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Fall 2011 JMC 3423-900 - 3 credit hours 6-9 p.m. M in Gaylord Hall, Room 1030 Instructor Kenna Griffin E-mail: Kenna.R.Griffinemail@example.com Office: Graduate suite, third floor–Gaylord Hall Office Hours: Monday before class. Appointments are encouraged. Course website: http://www.profkrg.com/pr-writing I am happy to discuss public relations with you at any opportunity. However, if you want to guarantee an uninterrupted one-on-one that will take longer than 15 minutes, I encourage you to schedule an appointment. Email is the best way to communicate with me when I am not on campus. I will attempt to answer email within 24 hours of receipt. Required Texts & Course Materials Christian, D., Jacobsen, S., & Minthorn, D. (Eds.) (2011). The Associated Press 2011 Stylebook. New York: Assoc. Press. ISBN: 978-0-917360-55-8. Kent, M. L. (2010). A Rhetorical Approach to Public Relations Writing. Boston: Pearson, Allyn & Bacon. ISBN: 978-0-205595-44-0. Materials posted on Desire 2 Learn and the course website throughout the semester. Recommended Texts Good media practitioners (and citizens) are well-informed news consumers. You should read The Oklahoman and The Oklahoma Daily every day. I recommend that you get into the habit of reading at least one daily metropolitan newspaper and a weekly news magazine. I also recommend that you watch at least one televised newscast each day. In addition, I would recommend that you visit and participate in discussions on my media blog, www.profkrg.com. The site acts as a resource for students and an open forum for discussion of trends in our profession. You can follow the blog on Twitter @profkrg or “like” it on Facebook at Prof KRG. Responsible citizens are avid news consumers. Information is the key to a democratic society. Develop the habit of daily news consumption now if you haven’t already. Course Description & Objectives Public relations professionals deal with diverse audiences and multiple stakeholders. Public Relations Writing teaches students the basic principles associated with writing in an assortment of styles and to multiple publics. Students learn how to construct specialized written documents such as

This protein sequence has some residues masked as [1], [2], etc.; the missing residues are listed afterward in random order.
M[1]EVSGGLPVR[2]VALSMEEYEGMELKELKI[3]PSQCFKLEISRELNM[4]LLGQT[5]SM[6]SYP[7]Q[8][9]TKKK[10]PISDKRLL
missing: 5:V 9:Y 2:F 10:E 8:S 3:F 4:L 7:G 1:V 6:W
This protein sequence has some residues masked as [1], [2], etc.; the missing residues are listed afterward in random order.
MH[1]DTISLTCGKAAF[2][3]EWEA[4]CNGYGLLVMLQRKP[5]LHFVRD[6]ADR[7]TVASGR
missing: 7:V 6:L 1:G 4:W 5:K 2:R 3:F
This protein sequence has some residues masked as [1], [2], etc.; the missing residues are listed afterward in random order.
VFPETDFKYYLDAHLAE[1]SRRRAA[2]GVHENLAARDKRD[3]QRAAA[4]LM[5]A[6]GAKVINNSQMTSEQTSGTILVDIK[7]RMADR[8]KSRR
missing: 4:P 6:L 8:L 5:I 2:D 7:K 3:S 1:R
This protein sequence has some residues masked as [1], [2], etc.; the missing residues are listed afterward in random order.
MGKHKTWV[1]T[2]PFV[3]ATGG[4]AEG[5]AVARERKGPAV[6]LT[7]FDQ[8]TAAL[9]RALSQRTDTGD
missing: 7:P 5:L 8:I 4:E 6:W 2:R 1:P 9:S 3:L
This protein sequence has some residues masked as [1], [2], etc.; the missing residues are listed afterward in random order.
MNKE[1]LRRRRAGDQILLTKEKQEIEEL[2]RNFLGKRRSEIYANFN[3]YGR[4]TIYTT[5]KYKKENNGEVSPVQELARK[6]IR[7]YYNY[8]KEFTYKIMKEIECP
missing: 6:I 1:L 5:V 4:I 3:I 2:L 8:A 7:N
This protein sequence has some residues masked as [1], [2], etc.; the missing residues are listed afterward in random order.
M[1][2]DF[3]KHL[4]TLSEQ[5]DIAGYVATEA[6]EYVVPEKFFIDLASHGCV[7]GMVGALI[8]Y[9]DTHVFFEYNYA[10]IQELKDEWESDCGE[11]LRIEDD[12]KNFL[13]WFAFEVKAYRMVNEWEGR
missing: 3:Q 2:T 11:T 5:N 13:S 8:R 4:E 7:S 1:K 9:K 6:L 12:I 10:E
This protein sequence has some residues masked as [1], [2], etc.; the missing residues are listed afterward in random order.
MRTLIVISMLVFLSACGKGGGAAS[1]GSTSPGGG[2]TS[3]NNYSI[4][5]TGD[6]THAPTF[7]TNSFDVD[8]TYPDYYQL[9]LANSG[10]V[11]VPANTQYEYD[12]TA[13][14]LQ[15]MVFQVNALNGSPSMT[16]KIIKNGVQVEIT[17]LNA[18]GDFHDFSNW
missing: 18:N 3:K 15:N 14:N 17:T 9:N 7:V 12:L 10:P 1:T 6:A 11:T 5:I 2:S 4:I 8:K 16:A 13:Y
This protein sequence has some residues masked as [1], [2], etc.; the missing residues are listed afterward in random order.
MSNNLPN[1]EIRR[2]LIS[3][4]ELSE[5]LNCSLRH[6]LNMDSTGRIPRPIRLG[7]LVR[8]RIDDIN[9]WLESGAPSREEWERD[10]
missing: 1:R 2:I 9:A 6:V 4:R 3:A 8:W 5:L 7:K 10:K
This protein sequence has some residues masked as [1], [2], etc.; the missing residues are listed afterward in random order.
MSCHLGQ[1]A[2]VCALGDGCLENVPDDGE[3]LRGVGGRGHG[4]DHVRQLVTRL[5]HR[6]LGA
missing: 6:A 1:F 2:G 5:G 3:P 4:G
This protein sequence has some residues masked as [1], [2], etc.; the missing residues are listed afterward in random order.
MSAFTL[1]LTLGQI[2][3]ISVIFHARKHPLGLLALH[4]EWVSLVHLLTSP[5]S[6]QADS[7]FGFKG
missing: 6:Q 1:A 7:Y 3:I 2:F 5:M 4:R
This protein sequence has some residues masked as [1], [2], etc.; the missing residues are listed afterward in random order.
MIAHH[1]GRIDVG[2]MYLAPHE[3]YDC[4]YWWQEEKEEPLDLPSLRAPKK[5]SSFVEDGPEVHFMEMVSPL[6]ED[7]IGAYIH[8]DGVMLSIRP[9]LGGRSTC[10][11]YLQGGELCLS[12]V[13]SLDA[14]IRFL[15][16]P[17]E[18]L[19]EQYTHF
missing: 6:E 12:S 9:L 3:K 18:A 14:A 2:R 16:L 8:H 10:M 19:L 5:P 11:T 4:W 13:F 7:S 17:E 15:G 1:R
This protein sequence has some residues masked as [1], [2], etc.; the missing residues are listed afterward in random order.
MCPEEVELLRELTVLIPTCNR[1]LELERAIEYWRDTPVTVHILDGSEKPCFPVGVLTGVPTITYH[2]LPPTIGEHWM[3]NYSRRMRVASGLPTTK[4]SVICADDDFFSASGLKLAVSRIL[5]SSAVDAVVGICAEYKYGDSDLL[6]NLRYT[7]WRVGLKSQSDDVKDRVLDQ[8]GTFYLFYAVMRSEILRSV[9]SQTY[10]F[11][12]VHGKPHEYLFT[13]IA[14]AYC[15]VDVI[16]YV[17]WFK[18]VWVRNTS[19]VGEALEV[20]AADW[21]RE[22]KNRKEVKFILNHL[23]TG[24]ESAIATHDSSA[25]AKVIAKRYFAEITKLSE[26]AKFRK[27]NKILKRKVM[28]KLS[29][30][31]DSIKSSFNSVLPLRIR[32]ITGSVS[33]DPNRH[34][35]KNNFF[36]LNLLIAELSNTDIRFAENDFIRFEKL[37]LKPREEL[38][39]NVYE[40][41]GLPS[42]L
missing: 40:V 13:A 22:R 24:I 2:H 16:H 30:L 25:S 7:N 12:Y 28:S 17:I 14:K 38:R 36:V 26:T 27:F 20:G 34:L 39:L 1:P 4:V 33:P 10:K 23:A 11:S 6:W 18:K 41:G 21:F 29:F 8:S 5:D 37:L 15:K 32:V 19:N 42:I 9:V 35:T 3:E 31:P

backgrounders, brochures, business letters, pitch letters, infographics, social media, blogs, and news releases. Esthetics are a central focus of the class and students learn the features of effective design and what design options exist. Students begin credentialing and portfolio building. Associated Press (AP) style is emphasized. Sensitivity to cross cultural issues, multiple stakeholders and publics, and ethics, also are emphasized. The objectives of this course are: • To introduce students to more advanced writing activities, and to build on basic writing skills already learned. • To instruct students on how to create a variety of written documents. • To enable students to understand the rhetorical aspects of the public relations writing process. • To teach students an assortment of communication, public relations, persuasion, and rhetorical theories used to create effective written documents. • To raise ethical issues associated with communicating with multiple publics. • To reinforce AP Style. Grading I will attempt to grade all class assignments and return them to you during the next class session. You are encouraged to visit my office to discuss any questions or concerns you have about your grades on individual assignments or in the course as a whole. You are strongly discouraged from openly discussing your grades during class sessions. Your grade for the course will consist of grades as follows: Assignment Your Choice 1: _______________________ Your Choice 2: _______________________ Your Choice 3: _______________________ Feature Story New Technology White Paper Online Media Kit Exam 1 Exam 2 Exam 3 Total (must equal 100-110 %) The grading rubric for the class is as follows: • A = 90 & above • B = 80-89